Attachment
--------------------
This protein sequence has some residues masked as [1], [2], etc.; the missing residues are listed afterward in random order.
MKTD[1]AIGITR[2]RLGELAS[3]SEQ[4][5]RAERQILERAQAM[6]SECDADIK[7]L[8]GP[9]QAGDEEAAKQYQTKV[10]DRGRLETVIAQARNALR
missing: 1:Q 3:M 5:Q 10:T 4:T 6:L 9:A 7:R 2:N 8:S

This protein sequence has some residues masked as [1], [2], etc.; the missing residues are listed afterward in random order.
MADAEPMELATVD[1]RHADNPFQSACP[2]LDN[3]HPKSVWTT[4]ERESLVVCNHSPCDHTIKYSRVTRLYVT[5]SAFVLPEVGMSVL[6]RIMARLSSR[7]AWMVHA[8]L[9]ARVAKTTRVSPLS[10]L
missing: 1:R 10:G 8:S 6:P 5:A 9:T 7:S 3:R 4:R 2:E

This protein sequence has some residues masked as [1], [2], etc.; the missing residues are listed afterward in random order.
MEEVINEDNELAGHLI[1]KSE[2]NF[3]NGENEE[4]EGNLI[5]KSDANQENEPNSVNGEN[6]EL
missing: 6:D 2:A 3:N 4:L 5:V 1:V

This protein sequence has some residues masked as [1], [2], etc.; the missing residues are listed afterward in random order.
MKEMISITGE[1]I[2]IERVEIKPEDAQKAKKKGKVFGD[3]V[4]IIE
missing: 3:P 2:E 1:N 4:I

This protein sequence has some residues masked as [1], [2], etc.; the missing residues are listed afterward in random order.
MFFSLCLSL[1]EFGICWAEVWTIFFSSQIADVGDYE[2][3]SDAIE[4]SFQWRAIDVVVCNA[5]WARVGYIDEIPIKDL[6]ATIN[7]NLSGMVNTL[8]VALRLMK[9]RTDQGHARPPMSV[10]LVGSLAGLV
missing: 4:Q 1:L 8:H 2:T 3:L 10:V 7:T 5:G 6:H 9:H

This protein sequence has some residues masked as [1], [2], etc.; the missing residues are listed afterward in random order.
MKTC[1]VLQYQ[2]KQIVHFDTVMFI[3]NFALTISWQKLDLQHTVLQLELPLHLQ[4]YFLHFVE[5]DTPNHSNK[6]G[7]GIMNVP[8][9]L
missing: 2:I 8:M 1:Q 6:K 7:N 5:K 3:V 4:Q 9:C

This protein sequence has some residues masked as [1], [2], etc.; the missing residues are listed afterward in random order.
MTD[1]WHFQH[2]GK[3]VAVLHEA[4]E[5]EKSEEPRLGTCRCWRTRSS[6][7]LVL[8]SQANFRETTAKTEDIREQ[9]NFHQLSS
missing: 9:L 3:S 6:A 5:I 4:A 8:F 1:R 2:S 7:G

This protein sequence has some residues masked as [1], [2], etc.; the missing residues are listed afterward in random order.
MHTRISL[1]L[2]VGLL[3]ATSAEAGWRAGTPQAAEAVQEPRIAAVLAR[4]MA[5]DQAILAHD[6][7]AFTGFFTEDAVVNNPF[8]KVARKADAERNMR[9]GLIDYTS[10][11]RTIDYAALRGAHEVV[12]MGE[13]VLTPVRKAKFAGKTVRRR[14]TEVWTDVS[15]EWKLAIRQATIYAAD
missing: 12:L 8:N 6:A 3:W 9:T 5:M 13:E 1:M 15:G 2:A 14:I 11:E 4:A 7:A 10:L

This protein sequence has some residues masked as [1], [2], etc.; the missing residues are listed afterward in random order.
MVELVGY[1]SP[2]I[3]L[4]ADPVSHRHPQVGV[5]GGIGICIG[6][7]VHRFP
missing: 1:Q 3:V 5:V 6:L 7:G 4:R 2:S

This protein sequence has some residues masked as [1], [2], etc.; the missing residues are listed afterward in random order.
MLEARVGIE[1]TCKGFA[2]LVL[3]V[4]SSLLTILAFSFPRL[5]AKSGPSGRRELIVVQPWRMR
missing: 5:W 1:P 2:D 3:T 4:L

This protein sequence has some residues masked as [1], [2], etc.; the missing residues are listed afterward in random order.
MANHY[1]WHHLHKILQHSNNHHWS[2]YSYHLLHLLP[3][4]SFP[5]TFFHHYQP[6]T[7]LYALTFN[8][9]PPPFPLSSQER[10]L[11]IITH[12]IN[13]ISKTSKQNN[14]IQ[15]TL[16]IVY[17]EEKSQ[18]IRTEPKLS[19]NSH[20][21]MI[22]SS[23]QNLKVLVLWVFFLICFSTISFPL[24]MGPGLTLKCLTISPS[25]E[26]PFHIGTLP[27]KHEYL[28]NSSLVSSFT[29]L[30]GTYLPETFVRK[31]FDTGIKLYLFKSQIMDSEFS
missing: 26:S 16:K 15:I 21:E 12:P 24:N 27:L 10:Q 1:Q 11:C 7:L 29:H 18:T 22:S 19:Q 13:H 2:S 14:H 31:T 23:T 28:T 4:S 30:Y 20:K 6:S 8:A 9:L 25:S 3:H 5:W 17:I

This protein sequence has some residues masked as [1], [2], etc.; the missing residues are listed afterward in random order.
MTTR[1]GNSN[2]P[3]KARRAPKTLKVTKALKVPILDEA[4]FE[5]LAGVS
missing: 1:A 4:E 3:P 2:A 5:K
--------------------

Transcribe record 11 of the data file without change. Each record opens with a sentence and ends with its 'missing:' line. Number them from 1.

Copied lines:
This protein sequence has some residues masked as [1], [2], etc.; the missing residues are listed afterward in random order.
MANHY[1]WHHLHKILQHSNNHHWS[2]YSYHLLHLLP[3][4]SFP[5]TFFHHYQP[6]T[7]LYALTFN[8][9]PPPFPLSSQER[10]L[11]IITH[12]IN[13]ISKTSKQNN[14]IQ[15]TL[16]IVY[17]EEKSQ[18]IRTEPKLS[19]NSH[20][21]MI[22]SS[23]QNLKVLVLWVFFLICFSTISFPL[24]MGPGLTLKCLTISPS[25]E[26]PFHIGTLP[27]KHEYL[28]NSSLVSSFT[29]L[30]GTYLPETFVRK[31]FDTGIKLYLFKSQIMDSEFS
missing: 26:S 16:K 15:I 21:E 12:P 24:N 27:L 10:Q 1:Q 11:C 7:L 29:H 18:T 22:S 19:Q 13:H 2:S 14:H 31:T 23:T 28:T 4:S 30:Y 20:K 6:S 8:A 9:L 25:S 3:H 5:W 17:I